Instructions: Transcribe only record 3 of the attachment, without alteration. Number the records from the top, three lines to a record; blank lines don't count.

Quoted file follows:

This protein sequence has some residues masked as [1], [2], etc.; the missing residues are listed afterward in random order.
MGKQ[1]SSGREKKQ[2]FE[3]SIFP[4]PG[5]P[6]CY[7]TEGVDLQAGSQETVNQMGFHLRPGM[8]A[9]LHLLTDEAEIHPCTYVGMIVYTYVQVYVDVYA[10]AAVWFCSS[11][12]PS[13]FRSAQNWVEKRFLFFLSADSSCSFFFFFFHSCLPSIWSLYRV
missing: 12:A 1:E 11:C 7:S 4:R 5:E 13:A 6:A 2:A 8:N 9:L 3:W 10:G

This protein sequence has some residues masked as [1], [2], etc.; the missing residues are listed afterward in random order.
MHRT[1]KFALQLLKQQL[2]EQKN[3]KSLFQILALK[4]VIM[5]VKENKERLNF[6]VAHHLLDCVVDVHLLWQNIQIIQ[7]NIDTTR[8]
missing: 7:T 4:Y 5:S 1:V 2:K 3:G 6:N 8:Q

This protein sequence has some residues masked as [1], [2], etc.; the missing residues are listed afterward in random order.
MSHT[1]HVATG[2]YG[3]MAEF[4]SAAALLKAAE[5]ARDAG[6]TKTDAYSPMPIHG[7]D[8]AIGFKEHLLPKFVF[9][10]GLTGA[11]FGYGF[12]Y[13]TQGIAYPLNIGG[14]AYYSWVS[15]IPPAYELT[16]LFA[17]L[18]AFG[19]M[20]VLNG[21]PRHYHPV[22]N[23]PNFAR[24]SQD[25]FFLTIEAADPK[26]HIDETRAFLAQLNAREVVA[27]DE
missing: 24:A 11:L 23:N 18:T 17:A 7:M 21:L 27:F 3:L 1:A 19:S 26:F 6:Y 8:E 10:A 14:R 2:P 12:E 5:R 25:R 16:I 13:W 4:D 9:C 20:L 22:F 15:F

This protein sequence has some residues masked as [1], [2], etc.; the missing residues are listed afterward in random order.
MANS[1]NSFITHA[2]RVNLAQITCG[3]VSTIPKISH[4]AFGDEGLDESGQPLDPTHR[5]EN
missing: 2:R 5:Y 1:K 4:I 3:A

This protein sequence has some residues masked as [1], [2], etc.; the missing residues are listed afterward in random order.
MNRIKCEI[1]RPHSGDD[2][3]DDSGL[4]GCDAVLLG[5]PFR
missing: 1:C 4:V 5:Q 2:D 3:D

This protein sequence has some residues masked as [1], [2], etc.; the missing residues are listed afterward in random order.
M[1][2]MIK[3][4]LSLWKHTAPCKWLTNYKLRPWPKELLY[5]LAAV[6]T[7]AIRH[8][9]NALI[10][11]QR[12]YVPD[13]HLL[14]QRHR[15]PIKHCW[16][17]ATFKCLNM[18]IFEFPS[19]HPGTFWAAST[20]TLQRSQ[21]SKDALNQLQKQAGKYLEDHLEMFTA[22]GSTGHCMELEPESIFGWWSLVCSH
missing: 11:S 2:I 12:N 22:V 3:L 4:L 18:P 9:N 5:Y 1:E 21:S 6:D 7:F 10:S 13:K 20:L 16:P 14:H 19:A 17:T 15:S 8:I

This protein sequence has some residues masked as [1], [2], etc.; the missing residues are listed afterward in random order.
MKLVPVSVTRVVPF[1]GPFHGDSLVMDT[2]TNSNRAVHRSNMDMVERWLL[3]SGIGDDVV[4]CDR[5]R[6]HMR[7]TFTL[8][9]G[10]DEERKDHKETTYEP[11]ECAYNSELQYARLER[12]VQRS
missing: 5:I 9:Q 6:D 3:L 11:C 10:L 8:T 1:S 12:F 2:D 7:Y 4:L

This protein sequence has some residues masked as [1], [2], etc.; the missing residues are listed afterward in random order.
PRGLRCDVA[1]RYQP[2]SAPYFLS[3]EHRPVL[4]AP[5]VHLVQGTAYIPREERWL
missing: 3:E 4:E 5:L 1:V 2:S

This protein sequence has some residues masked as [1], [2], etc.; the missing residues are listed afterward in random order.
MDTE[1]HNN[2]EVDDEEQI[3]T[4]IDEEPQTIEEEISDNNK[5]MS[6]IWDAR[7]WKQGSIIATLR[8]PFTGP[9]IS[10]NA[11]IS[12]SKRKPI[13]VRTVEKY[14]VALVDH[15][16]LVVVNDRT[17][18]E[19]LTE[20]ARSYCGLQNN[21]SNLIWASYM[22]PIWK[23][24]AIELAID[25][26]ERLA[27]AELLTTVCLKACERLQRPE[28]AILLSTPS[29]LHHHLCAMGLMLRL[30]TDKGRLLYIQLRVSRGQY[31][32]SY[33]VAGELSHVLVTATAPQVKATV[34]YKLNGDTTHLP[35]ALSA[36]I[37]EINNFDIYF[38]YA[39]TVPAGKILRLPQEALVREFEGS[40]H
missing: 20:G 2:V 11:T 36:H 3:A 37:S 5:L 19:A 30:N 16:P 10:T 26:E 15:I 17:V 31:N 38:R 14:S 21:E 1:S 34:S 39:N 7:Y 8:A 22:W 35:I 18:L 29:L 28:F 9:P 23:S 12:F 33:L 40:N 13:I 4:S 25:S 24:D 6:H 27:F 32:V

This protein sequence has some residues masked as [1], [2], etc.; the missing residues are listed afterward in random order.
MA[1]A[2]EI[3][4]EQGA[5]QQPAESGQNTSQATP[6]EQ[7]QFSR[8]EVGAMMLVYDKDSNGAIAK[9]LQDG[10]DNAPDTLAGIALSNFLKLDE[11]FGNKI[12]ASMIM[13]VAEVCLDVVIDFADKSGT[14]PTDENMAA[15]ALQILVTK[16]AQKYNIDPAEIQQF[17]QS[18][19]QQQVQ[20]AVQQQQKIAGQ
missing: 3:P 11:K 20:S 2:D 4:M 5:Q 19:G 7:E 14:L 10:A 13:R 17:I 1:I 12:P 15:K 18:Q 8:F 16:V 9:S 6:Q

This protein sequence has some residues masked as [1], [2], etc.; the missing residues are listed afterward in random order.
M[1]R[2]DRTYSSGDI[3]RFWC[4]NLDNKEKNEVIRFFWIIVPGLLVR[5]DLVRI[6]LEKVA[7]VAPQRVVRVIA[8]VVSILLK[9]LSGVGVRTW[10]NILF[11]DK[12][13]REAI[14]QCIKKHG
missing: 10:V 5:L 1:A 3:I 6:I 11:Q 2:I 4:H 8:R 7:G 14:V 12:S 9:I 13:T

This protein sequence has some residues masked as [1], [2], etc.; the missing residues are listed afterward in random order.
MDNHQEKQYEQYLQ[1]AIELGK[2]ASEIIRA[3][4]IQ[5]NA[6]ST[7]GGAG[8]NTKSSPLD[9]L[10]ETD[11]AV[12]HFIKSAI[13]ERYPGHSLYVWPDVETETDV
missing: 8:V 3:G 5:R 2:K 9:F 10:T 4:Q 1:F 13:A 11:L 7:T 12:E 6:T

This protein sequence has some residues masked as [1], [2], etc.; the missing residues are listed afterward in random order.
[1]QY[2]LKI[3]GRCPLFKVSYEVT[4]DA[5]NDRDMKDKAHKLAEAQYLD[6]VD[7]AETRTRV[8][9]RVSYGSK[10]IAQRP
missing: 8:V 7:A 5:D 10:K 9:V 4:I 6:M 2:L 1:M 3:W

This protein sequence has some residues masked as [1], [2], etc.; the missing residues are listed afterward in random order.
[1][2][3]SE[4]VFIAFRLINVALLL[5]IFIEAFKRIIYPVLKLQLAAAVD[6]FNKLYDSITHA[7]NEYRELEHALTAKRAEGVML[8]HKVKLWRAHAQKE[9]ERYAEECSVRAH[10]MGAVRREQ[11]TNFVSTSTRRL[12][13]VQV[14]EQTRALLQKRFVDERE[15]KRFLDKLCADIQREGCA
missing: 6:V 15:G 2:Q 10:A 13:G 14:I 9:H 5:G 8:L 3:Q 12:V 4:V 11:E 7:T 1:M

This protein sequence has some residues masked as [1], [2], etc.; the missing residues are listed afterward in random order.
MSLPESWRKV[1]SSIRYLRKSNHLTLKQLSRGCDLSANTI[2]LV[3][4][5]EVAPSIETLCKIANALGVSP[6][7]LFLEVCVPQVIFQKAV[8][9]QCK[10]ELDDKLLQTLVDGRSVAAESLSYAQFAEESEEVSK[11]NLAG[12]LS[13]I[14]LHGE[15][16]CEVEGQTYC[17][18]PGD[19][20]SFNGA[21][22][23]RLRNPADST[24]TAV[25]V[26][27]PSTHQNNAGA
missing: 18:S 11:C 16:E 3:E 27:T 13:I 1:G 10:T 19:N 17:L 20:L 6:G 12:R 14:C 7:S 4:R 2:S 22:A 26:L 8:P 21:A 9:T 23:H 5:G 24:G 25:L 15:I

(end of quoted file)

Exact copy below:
This protein sequence has some residues masked as [1], [2], etc.; the missing residues are listed afterward in random order.
MSHT[1]HVATG[2]YG[3]MAEF[4]SAAALLKAAE[5]ARDAG[6]TKTDAYSPMPIHG[7]D[8]AIGFKEHLLPKFVF[9][10]GLTGA[11]FGYGF[12]Y[13]TQGIAYPLNIGG[14]AYYSWVS[15]IPPAYELT[16]LFA[17]L[18]AFG[19]M[20]VLNG[21]PRHYHPV[22]N[23]PNFAR[24]SQD[25]FFLTIEAADPK[26]HIDETRAFLAQLNAREVVA[27]DE
missing: 24:A 11:L 23:N 18:T 17:A 7:M 21:L 27:F 3:L 1:A 19:S 26:F 6:Y 8:E 10:A 14:R 2:P 12:E 5:R 25:R 16:I 13:W 4:D 9:C 20:L 22:F 15:F